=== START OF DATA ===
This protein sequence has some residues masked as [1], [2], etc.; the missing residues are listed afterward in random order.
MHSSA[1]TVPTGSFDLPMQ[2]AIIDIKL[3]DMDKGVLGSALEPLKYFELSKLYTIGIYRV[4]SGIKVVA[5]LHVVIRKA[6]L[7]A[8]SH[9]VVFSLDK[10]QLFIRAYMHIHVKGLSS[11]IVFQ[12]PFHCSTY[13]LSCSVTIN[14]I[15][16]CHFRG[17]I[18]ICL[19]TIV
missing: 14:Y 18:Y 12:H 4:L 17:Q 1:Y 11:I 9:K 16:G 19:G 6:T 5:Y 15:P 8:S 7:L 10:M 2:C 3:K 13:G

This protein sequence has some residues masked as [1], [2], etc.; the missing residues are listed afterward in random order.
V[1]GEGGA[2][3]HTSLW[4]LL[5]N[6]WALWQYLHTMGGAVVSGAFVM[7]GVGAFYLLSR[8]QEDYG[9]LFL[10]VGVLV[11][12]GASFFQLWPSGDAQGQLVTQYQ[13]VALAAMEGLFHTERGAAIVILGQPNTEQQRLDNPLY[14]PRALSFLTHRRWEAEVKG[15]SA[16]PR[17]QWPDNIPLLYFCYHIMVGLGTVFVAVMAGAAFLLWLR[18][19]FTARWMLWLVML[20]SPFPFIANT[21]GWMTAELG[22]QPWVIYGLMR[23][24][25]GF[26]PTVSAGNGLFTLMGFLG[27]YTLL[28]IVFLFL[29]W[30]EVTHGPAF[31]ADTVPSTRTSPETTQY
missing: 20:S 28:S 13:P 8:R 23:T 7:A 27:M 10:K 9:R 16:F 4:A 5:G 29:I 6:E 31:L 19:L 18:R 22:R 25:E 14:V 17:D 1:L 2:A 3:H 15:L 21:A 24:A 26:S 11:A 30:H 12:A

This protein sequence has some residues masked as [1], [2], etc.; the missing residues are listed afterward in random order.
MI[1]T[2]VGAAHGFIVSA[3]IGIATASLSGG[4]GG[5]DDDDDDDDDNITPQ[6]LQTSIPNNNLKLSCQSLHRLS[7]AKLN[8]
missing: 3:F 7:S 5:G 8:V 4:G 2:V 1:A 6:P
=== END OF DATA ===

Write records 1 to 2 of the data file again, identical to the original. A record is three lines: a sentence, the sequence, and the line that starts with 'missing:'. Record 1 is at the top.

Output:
This protein sequence has some residues masked as [1], [2], etc.; the missing residues are listed afterward in random order.
MHSSA[1]TVPTGSFDLPMQ[2]AIIDIKL[3]DMDKGVLGSALEPLKYFELSKLYTIGIYRV[4]SGIKVVA[5]LHVVIRKA[6]L[7]A[8]SH[9]VVFSLDK[10]QLFIRAYMHIHVKGLSS[11]IVFQ[12]PFHCSTY[13]LSCSVTIN[14]I[15][16]CHFRG[17]I[18]ICL[19]TIV
missing: 14:Y 18:Y 12:H 4:L 17:Q 1:Y 11:I 9:K 16:G 19:G 6:T 5:Y 15:P 8:S 7:L 10:M 2:C 3:K 13:G

This protein sequence has some residues masked as [1], [2], etc.; the missing residues are listed afterward in random order.
V[1]GEGGA[2][3]HTSLW[4]LL[5]N[6]WALWQYLHTMGGAVVSGAFVM[7]GVGAFYLLSR[8]QEDYG[9]LFL[10]VGVLV[11][12]GASFFQLWPSGDAQGQLVTQYQ[13]VALAAMEGLFHTERGAAIVILGQPNTEQQRLDNPLY[14]PRALSFLTHRRWEAEVKG[15]SA[16]PR[17]QWPDNIPLLYFCYHIMVGLGTVFVAVMAGAAFLLWLR[18][19]FTARWMLWLVML[20]SPFPFIANT[21]GWMTAELG[22]QPWVIYGLMR[23][24][25]GF[26]PTVSAGNGLFTLMGFLG[27]YTLL[28]IVFLFL[29]W[30]EVTHGPAF[31]ADTVPSTRTSPETTQY
missing: 20:S 28:S 13:P 8:R 23:T 7:A 27:M 10:K 9:R 16:F 4:A 5:G 29:I 6:E 31:L 19:L 18:R 22:R 25:E 14:V 17:D 1:L 2:A 3:H 15:L 21:A 24:A 26:S 11:A 30:H 12:A